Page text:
Reformed Churchmen

We are Confessional Calvinists and a Prayer Book Church-people. In 2012, we remembered the 350th anniversary of the 1662 Book of Common Prayer; also, we remembered the 450th anniversary of John Jewel's sober, scholarly, and Reformed "An Apology of the Church of England." In 2013, we remembered the publication of the "Heidelberg Catechism" and the influence of Reformed theologians in England, including Heinrich Bullinger's Decades. For 2014: Tyndale's NT translation. For 2015, John Roger, Rowland Taylor and Bishop John Hooper's martyrdom, burned at the stakes. Books of the month. December 2014: Alan Jacob's "Book of Common Prayer" at: January 2015: A.F. Pollard's "Thomas Cranmer and the English Reformation: 1489-1556" at: February 2015: Jaspar Ridley's "Thomas Cranmer" at:

Friday, October 17, 2014

17 October 739 A.D. Nothelm Passes—10th of 105 Archbishops of Canterbury

17 October 739 A.D.  Nothelm Passes—10th of 105 Archbishops of Canterbury

Bevans,  G. M. “St. Nothelm (Died AD 739).”  N.d. Accessed 7 May 2014.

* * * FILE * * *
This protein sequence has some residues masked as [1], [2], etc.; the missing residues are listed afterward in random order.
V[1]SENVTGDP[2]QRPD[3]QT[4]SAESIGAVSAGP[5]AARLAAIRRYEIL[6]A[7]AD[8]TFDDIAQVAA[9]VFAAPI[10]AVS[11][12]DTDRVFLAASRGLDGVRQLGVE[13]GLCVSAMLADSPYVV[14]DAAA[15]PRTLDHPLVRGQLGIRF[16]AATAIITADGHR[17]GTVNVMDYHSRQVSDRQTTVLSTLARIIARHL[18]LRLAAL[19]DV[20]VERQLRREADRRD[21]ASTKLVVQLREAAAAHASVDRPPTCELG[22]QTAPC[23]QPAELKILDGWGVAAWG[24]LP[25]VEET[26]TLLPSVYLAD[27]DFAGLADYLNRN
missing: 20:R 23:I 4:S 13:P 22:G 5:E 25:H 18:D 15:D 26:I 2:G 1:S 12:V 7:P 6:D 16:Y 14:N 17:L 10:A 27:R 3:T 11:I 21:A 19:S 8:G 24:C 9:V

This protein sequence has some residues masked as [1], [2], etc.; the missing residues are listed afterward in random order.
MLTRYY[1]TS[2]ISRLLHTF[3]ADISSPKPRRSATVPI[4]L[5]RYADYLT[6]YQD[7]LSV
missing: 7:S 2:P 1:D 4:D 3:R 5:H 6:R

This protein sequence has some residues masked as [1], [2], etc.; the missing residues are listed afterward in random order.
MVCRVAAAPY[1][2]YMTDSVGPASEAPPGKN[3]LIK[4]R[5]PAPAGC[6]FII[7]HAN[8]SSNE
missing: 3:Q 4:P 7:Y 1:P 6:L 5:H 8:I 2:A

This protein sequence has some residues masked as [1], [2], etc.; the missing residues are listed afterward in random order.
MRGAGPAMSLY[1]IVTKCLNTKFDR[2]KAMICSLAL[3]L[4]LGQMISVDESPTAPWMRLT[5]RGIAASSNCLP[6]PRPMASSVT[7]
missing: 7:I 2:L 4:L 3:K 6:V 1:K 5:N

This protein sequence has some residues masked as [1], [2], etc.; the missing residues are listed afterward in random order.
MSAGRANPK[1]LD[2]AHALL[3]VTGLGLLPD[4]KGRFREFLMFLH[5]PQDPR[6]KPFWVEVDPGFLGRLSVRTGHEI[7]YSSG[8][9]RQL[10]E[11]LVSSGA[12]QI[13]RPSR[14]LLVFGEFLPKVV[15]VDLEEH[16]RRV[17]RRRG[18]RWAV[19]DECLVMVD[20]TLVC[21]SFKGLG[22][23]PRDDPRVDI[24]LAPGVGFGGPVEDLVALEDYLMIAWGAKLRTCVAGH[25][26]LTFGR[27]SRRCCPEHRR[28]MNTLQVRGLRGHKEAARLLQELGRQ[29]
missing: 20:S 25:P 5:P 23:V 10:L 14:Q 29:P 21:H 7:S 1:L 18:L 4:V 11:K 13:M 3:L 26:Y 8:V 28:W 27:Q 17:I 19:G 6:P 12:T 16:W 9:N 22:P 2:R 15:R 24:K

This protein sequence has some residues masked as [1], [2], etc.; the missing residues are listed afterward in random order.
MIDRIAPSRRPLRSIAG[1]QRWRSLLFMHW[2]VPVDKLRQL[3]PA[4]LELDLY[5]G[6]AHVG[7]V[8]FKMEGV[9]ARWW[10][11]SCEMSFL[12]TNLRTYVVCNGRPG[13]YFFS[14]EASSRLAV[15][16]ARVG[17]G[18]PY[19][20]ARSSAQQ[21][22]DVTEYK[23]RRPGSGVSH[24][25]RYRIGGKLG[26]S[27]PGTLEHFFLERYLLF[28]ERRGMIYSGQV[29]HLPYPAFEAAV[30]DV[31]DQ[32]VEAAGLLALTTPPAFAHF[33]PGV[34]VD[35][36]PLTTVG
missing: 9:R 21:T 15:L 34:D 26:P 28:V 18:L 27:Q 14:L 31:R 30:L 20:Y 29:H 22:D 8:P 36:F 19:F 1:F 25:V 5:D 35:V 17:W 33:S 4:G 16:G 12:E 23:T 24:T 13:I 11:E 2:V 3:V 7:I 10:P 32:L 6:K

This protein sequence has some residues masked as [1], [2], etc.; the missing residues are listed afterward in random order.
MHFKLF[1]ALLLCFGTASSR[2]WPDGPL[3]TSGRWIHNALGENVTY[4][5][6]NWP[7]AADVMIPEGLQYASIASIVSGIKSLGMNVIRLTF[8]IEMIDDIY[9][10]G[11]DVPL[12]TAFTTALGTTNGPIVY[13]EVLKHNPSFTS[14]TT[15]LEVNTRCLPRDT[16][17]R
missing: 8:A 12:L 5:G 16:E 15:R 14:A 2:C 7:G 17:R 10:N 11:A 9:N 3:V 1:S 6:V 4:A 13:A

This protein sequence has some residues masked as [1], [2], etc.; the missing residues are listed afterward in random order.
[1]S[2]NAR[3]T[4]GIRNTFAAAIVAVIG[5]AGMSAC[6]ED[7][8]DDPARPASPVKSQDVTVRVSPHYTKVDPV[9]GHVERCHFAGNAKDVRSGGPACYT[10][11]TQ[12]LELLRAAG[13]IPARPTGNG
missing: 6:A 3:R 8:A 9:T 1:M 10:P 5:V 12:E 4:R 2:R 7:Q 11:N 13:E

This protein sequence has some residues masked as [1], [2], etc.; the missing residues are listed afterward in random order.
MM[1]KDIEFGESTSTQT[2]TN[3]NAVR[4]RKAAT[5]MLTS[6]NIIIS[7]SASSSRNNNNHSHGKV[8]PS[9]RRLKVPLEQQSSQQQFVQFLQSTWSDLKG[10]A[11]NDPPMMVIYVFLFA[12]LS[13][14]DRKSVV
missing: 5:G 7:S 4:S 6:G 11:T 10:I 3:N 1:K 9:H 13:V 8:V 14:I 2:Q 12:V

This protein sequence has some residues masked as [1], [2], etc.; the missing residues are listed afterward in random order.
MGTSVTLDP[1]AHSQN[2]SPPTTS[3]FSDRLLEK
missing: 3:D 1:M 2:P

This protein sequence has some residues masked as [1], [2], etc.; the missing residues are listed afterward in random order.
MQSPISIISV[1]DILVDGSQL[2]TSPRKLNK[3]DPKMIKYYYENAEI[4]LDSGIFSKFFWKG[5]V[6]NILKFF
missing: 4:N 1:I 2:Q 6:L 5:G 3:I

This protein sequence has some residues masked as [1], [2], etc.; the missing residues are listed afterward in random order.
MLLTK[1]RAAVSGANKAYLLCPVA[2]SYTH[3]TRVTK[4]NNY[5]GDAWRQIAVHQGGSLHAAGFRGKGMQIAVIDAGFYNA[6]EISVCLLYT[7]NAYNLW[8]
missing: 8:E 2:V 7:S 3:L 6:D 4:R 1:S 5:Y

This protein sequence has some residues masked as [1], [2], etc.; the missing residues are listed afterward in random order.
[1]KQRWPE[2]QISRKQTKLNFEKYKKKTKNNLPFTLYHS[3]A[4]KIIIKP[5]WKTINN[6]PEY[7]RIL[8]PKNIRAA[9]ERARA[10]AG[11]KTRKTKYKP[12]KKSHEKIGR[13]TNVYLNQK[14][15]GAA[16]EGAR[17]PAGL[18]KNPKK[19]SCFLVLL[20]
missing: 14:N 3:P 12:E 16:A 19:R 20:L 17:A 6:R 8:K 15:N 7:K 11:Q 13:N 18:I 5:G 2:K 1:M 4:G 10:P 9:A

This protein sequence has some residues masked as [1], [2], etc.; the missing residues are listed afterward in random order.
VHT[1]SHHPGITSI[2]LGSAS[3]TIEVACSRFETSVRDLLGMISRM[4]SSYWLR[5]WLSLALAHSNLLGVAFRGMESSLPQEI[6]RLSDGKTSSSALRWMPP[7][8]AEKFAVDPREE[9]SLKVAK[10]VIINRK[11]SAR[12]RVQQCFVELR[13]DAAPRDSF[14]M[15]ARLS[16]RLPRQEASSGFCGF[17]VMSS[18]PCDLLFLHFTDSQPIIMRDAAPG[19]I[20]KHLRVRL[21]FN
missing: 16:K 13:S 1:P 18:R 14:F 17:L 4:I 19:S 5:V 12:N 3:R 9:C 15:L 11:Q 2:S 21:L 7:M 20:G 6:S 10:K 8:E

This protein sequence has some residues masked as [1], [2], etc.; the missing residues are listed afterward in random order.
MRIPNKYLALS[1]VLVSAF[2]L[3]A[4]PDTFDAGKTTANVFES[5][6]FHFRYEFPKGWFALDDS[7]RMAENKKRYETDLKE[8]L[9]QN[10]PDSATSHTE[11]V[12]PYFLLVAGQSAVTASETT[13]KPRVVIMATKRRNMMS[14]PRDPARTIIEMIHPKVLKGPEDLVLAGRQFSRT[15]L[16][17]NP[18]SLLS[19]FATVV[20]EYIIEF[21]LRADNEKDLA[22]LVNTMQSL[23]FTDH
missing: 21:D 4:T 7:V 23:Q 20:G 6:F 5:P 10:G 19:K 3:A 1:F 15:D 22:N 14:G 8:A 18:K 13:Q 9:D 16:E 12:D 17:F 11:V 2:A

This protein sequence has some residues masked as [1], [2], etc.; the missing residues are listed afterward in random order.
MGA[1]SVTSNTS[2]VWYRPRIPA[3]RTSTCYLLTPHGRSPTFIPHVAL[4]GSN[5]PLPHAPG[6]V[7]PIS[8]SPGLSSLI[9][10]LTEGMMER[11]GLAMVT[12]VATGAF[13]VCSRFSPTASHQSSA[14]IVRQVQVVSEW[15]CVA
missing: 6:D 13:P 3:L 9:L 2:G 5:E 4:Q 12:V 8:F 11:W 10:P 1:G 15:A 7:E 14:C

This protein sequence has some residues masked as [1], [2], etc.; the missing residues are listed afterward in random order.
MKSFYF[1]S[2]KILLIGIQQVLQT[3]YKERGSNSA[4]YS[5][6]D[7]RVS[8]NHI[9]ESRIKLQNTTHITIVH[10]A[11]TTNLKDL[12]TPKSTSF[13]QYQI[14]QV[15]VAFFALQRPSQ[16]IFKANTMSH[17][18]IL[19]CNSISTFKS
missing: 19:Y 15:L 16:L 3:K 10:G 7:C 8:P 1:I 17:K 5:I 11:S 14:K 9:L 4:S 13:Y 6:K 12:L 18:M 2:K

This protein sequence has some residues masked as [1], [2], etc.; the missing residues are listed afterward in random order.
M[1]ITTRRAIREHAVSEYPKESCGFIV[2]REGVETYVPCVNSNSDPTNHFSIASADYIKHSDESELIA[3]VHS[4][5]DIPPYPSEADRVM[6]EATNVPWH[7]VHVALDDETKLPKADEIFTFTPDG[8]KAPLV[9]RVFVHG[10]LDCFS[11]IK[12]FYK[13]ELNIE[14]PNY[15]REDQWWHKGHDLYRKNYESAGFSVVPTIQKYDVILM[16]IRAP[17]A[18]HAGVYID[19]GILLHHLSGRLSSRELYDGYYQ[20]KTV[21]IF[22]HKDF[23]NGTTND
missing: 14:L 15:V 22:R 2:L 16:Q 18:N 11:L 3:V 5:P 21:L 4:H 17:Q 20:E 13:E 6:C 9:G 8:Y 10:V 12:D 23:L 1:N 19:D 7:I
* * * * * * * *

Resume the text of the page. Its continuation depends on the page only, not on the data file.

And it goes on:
Bevans,  Portraits of the Archbishops of Canterbury. Toronto, ONT:  University of Toronto Libraries, 2011. Available here:

St. Nothelm
(Died AD 739)
Bishop of Hereford Archbishop of Canterbury
Died: 17th October AD 739

Nothelm is described as "Archpriest of the Cathedral Church of S. Paul's, London" before he rose to the archiepiscopate. He supplied Bede with some of the information contained in his Ecclesiastical History and travelled as far as Rome to inspect documents and procure copies of letters required for this purpose. He also corresponded with St. Boniface, to whom he sent a copy of Pope Gregory's replies to St. Augustine.

He was promoted to the See of Canterbury in AD 735 and was given the pallium by Pope Gregory III the following year. About the same time, the Archbishopric of York was re-established as a Metropolitan See. Nothelm consecrated three bishops during his archiepiscopate and agreed to the division of the Mercian diocese. He died in AD 739.

Edited from G.M. Bevan's "Portraits of the Archbishops of Canterbury" (1908).

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